Tracing Uses

Tracing is not cheating. Well, it is if you are passing something off as your own work. But meticulously copying a medieval manuscript you admire is excellent practice. It works well for copying illumination motifs and is a period practice. 

This image of the manual is from the Public Domain Review

Tracing is even better for calligraphy. It helps you learn the best tools and strokes to use to achieve a manuscript’s same result. It’s also a good exercise warming up your hand-eye-brain connection before a lettering session.

To better understand your favorite manuscript’s letter formation select a page with mostly script. Download and print all or part of it in a size that suits your premium printer paper and nib sizes. (Any printer paper less than premium bleeds ink for sure.) Adjust the page size and density through your photo editor. Select your nib size to approximate the printout. Then go over the letters your print out.

If you go to the British Library’s Catalogue of Illuminated Manuscripts advanced search on the right there is a box where you can enter a script’s name. Their terms are rather specific so you might have to try more than once with different script names. Or select a manuscript by location and era.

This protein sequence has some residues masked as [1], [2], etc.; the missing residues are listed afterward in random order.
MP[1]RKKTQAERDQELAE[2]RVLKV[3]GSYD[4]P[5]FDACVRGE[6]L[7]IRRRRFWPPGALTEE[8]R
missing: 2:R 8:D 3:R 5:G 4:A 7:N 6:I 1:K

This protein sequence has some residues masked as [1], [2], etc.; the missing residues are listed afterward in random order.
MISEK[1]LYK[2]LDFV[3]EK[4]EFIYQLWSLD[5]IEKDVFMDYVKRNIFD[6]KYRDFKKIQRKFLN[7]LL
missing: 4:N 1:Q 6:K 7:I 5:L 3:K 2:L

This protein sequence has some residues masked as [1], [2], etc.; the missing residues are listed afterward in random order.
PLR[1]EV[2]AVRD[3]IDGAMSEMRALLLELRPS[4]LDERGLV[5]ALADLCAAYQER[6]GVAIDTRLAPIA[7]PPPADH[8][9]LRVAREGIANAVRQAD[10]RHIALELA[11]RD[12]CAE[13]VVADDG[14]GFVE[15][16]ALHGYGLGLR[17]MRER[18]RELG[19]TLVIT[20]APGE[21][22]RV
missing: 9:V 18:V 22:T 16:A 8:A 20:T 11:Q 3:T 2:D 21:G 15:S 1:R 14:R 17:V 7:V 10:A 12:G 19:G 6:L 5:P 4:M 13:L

You might also practice letters from this 1510  pattern book from Swabia, Germany made by Gregorius Bock that I’ve pictured.

Once you have your printed page you can trace the script and form the letters like the original instead of using a generic script by Marc Drogin in Medieval Calligraphy, Its History and Technique

While giving calligraphy a tiny practice time-chunk frequently is more beneficial than having a marathon practice monthly learning or practicing a script from a medieval manuscript tracing takes longer. But through tracing, you discover on your own new ways to maneuver the pen that may set apart your own calligraphy for the future. Either way, make time for it, and you’ll be rewarded.
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